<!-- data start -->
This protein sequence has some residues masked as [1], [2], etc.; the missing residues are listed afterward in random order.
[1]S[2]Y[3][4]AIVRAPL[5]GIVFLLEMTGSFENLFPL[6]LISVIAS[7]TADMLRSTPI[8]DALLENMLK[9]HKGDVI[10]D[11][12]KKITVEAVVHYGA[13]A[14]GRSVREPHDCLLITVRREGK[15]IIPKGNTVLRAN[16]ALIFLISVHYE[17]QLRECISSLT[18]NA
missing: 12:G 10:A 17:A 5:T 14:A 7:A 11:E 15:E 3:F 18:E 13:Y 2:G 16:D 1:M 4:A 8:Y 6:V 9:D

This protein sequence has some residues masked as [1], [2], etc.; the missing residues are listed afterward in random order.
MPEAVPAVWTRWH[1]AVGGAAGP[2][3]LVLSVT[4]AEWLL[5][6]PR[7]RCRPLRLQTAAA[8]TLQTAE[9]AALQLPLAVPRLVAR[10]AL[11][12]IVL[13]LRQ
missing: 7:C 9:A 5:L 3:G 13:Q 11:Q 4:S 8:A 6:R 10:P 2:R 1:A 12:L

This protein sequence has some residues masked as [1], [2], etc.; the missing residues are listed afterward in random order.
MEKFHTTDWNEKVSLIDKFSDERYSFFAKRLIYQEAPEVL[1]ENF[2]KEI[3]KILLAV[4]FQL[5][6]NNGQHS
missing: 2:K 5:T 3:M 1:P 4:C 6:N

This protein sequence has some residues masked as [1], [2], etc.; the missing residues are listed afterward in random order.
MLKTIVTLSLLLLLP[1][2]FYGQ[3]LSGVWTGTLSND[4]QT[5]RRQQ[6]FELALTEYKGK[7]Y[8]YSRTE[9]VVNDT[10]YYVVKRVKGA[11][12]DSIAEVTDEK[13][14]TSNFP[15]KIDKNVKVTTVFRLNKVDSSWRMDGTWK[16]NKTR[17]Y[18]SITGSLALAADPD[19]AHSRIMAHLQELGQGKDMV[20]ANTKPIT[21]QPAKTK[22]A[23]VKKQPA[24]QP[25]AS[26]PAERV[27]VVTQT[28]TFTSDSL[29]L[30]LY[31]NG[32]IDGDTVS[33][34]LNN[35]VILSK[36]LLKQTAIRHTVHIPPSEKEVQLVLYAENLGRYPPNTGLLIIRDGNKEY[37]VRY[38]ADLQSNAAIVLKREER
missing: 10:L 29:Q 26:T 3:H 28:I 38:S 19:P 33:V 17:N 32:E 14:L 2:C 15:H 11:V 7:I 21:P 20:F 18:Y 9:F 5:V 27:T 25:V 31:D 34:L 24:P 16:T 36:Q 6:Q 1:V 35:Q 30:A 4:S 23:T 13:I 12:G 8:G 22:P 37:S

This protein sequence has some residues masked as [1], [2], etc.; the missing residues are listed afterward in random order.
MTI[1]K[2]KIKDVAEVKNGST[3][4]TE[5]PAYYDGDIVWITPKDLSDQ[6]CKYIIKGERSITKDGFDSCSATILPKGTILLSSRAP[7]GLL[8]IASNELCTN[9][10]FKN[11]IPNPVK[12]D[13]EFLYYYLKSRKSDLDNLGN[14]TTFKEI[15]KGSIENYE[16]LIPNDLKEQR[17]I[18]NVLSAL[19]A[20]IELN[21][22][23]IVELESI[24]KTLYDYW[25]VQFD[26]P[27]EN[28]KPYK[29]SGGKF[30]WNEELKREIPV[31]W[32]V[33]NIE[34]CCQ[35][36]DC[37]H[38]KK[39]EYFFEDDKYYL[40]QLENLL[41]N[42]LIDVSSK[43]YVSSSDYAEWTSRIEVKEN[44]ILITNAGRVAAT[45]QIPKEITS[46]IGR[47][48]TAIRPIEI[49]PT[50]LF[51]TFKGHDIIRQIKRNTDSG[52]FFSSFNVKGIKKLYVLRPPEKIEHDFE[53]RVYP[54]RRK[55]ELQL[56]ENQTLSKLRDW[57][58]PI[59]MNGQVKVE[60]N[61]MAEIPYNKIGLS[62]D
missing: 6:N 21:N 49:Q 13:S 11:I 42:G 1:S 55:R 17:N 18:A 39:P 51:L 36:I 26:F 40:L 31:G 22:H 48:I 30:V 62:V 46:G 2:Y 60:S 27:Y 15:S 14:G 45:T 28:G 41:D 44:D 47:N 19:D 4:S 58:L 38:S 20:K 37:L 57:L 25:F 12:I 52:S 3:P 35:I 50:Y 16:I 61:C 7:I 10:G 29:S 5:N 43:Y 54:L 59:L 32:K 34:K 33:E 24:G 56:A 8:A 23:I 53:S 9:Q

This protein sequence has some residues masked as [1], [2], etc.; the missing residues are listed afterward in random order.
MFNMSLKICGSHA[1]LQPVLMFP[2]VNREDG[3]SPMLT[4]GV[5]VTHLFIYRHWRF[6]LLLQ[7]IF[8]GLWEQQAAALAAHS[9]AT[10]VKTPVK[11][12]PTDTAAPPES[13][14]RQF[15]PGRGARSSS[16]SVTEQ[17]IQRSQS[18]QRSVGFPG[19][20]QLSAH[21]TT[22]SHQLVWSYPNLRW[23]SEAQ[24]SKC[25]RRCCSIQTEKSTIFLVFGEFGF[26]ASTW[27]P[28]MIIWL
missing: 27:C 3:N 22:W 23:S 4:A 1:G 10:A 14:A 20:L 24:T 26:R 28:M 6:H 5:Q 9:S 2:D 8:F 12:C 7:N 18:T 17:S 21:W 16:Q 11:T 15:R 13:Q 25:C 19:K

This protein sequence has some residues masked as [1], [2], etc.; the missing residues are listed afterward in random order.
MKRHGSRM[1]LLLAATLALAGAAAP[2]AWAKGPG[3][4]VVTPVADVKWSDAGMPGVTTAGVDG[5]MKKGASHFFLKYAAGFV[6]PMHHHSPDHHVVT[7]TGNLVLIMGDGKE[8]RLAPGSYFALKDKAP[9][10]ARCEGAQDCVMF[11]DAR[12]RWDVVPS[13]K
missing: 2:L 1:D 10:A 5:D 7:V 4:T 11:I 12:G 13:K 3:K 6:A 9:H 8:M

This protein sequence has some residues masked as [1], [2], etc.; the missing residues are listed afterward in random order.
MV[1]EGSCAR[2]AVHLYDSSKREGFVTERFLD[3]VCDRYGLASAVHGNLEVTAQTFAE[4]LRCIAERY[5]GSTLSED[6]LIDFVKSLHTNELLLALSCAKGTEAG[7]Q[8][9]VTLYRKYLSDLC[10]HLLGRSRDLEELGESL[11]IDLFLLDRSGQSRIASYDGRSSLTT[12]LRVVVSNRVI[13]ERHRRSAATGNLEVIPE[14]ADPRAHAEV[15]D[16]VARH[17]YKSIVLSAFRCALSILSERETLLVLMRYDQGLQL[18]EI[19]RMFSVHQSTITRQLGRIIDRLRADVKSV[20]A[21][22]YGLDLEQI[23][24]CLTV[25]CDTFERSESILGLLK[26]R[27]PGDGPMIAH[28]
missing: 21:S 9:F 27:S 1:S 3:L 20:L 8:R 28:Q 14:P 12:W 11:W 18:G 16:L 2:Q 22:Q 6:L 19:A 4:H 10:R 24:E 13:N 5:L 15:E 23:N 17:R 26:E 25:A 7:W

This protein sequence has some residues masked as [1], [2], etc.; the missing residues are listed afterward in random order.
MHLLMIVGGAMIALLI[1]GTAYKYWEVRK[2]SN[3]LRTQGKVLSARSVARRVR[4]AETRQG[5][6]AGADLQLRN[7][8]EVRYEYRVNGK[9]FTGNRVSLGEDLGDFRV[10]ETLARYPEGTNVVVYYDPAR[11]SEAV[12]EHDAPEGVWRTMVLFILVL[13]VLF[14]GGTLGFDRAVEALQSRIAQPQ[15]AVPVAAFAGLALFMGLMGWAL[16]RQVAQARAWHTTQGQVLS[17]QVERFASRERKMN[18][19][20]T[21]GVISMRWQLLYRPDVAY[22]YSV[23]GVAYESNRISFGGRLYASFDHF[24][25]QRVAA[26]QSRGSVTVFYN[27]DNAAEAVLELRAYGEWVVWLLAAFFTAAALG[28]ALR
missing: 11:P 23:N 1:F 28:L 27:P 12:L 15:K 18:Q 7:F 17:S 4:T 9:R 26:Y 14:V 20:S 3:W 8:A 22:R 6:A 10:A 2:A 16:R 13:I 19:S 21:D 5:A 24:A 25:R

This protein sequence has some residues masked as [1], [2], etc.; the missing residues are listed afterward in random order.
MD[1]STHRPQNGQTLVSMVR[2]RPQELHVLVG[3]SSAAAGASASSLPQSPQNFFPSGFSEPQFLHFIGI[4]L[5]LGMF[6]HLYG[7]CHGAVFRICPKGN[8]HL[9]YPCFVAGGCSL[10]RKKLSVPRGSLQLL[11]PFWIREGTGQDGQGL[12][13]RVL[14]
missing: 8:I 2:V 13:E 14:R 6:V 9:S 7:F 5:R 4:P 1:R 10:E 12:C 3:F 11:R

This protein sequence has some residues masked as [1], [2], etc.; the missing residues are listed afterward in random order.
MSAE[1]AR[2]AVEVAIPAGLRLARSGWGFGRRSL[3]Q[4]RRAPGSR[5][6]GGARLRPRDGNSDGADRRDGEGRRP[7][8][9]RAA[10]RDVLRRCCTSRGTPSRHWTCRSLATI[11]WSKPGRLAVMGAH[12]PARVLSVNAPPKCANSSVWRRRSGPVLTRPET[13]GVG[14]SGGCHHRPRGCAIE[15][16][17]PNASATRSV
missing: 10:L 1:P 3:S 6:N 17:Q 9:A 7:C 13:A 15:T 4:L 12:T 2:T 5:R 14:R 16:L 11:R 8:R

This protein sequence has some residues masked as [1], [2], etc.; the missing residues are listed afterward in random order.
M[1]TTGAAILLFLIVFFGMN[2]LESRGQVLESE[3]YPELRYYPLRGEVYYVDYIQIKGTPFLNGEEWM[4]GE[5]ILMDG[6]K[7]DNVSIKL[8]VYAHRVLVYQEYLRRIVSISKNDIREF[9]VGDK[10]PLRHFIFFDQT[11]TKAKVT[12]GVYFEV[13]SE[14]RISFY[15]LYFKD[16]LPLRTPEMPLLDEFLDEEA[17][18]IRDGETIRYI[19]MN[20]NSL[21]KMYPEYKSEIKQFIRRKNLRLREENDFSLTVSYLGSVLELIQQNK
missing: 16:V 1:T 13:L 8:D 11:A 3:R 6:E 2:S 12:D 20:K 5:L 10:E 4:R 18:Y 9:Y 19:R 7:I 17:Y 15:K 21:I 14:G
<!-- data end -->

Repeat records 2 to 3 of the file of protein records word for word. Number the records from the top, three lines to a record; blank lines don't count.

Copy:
This protein sequence has some residues masked as [1], [2], etc.; the missing residues are listed afterward in random order.
MPEAVPAVWTRWH[1]AVGGAAGP[2][3]LVLSVT[4]AEWLL[5][6]PR[7]RCRPLRLQTAAA[8]TLQTAE[9]AALQLPLAVPRLVAR[10]AL[11][12]IVL[13]LRQ
missing: 7:C 9:A 5:L 3:G 13:Q 11:Q 4:S 8:A 6:R 10:P 2:R 1:A 12:L

This protein sequence has some residues masked as [1], [2], etc.; the missing residues are listed afterward in random order.
MEKFHTTDWNEKVSLIDKFSDERYSFFAKRLIYQEAPEVL[1]ENF[2]KEI[3]KILLAV[4]FQL[5][6]NNGQHS
missing: 2:K 5:T 3:M 1:P 4:C 6:N